Bachelor Program

A Young Business Leader in the Field of Mechanical Engineering: WHU Alumna Charlotte Finger

The graduate of WHU’s Bachelor and Master Programs talks about her role as CEO of Maschinenfabrik Mönninghoff and her involvement in VDMA, Europe’s largest industrial association for mechanical and plant engineering.

Charlotte Finger

Charlotte Finger received both her bachelor’s and master’s degree from WHU. Today, she successfully runs Maschinenfabrik Mönninghoff. Very early on she decided that she would one day take over the long-standing family business.

“It was always clear to me that I would at least try to carry on the family business. I was well aware that I might not have the easiest start—being a woman in her mid-twenties in the field of engineering and the daughter of the company owner. But by my third day in the company, I realized how much I loved this job. Today, I can’t imagine doing anything else.”

Besides managing the family business, Charlotte is involved in the VDMA, Europe’s largest industrial association. As a member of the organization’s executive board, she plays an active role in helping shape the entire industry of mechanical and plant engineering. Additionally, she was recently appointed to the board of trustees for VDMA’s Impuls-Stiftung. The foundation serves as VDMA’s think tank, fostering innovation policy, defining fundamental topics of the future and promoting new developments. “My work with VDMA and especially the interaction with other executives from the industry has been incredibly insightful and enriching. And the more you give, the more you get back.”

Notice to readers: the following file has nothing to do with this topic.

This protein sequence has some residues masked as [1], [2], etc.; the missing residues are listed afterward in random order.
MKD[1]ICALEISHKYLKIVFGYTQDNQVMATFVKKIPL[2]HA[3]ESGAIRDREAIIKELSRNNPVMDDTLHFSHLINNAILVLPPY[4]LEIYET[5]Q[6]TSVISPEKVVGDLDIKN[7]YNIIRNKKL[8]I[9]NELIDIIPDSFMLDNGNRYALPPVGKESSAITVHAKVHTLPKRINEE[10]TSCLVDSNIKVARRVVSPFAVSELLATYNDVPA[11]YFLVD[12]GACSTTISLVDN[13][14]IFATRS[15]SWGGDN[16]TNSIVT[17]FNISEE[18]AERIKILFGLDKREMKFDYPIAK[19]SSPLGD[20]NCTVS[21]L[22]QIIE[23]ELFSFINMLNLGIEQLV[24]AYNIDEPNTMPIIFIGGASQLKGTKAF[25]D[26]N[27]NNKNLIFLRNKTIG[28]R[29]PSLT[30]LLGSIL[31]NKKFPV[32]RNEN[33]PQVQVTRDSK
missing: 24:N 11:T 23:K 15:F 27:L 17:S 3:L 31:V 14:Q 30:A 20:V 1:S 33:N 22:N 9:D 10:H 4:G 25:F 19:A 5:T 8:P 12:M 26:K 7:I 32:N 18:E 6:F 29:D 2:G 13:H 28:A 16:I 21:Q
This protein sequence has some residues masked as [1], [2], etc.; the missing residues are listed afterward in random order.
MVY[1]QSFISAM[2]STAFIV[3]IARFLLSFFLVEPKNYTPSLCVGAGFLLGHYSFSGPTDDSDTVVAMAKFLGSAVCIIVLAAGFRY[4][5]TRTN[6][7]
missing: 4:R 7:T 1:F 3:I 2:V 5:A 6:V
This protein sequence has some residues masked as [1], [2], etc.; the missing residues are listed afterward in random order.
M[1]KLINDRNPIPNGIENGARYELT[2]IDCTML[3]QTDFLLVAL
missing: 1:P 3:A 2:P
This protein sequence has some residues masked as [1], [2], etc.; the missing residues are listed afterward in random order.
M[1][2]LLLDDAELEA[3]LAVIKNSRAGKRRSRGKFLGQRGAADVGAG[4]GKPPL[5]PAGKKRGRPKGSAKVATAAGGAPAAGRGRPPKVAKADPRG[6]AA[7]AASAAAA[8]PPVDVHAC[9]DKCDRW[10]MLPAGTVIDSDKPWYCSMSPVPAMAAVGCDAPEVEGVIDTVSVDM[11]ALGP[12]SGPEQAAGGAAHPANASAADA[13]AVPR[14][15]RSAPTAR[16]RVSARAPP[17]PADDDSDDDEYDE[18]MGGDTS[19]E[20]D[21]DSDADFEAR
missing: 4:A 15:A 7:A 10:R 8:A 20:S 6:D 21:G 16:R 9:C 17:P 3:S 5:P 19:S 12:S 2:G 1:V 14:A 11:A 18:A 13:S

As a female executive in a male-dominated industry, Charlotte sees the constant gender debate as something that, to a certain extent, stands in its own way. “I wish we didn’t have to talk so much about it. For sure, women sometimes face difficult situations men probably aren’t confronted with. But in other situations, it opens doors that we should be bold enough to walk through.”

Studying at WHU nurtured this boldness and gave her the necessary perseverance, Charlotte emphasizes. The numerous conferences and student initiatives, for instance, strengthened her self-confidence. “From the very beginning, we were used to speaking in front of an audience and not worrying if others cared about what we had to say,” she explains. For two years, Charlotte helped organize the WHU Campus for Family Business, featuring high-profile participants. “Such experiences helped me a lot when I first started my current role, like when I had to speak in front of the company’s entire workforce for the first time.”

Charlotte encourages current and future WHU students to worry less about whether something might work out or not. “Sometimes, women tend to feel underestimated. They worry about not succeeding rather than taking on new tasks with confidence. In my experience, this kind of worry is simply unnecessary – even in a field like engineering. That’s why it’s important to take it for granted that women take on the same roles and responsibilities as men. Ultimately, it all comes down to the individual’s qualifications and skills. If we simply get started and tackle the job at hand rather than spending our time talking about why women and men are treated and paid differently, then society, at some point, will also come to this realization.”